David’s story couldn’t be more different but Headway has also been able to help him in a great many ways.

In 2001 David was cycling along Morecambe Road near Carlisle Bridge in Lancaster when he was hit by a truck.

He ended up in hospital for six months and for much of that time he was in a coma.

Now, at the age of 30, he is working and enjoying life to the full.

A cautionary tale for other cyclists, he said: “A truck hit my bike and unfortunately I wasn’t wearing a helmet. I hit my head on the ground.

“I was in a coma for a long time at a hospital unit in Preston.

“The strangest thing was waking up from the coma. I didn’t know what was happening but my parents had put signs up on the wall explaining everything so I had information to read.

“I wandered into the TV room and the nurses were having a cup of tea. They just said ‘hello David’, and that was it. They treated it as if it was normal.

“At first I was in a wheelchair but then I started to regain my memory and I was able to re-educate my muscles. The rehabilitation helped.

“My short-term memory is affected so I use my phone to remind me of what I need to do.”

David, who works at Sainsbury’s in Lancaster, says he was always eager to get back into employment after his accident: “I have always been keen to work and to contribute positively to society.

“I’ve always done volunteering and some people might know me from Diversity FM as ‘Dave the Listener’.”

David, whose mum Hazel is a nurse and whose dad Len works at Heysham Power Stations, added: “We had a lot of questions and doubts and Headway helped us. Their understanding and support was great. My sisters also got involved. Headway helped most with communication. It gave us a chance to talk.

“There must be more people out there who could benefit from it.”

The national base of Headway is in Nottingham and it was set up in 1979. Although support is provided on the NHS by the Community Brain Injury Rehabilitation Service, Headway clearly has an important role to play.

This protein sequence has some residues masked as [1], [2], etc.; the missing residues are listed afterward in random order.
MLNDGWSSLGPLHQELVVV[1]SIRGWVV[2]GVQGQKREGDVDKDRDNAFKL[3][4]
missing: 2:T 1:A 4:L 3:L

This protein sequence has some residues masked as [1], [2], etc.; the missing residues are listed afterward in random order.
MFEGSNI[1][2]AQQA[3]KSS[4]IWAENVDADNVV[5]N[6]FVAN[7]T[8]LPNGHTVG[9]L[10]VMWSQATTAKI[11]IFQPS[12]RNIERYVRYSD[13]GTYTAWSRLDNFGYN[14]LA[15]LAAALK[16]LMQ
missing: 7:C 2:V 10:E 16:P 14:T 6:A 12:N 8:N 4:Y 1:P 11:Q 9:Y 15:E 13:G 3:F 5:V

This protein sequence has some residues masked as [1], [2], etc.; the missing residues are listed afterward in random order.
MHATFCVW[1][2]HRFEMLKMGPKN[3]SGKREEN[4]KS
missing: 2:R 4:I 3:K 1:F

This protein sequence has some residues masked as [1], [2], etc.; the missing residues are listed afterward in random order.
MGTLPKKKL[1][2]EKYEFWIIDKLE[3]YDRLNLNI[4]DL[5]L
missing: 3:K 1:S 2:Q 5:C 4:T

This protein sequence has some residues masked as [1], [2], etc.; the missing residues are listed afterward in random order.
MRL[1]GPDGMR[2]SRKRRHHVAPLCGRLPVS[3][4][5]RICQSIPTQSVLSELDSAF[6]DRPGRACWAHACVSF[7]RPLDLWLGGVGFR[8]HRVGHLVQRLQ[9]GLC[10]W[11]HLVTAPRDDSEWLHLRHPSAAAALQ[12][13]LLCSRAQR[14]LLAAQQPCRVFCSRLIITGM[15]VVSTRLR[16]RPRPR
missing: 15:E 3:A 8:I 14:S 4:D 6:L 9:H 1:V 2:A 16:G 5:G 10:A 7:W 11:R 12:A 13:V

Ian Gee first became a volunteer with the Lancaster and district branch of Headway 20 years ago. A solicitor at Jobling and Knape in Lancaster, Ian says he has always found his work with Headway to be fulfilling.

He said: “It was something new to me. I just wanted to be a volunteer. I found it very fulfilling because I was giving something back.

“The great thing about Headway is that it means people don’t have to reinvent the wheel. Whether you’re dealing with the authorities or a personal matter, the chances are someone in the group has been through it before.

“They can share how they got through it. Other people can benefit from their knowledge and experience.”

Headway has a newsletter and a programme of activities throughout the year including trips out and an annual dinner. Meetings are held on the first Wednesday of the month and anyone affected by brain injury is welcome.

If you would like to donate to Headway or become involved please call Ian Gee on 01524 598304. Naomi is also happy to talk to people who have had similar experiences. Email Naomi at


Nationally around 1,000,000 people have to attend hospital as the result of a traumatic brain injury each year.

These injuries can be caused by accidents, falls, assaults, haemorrhages, infections, strokes and other medical conditions.

Every 10 seconds an injury occurs and every seven minutes the injury is serious.

The Headway Helpline provides information,advises on sources of support, finds local rehabilitation services and offers a listening ear to those experiencing problems.

Headway publishes a range of booklets offering information about aspects of brain injury.

Free helpline 0808 800 2244, email,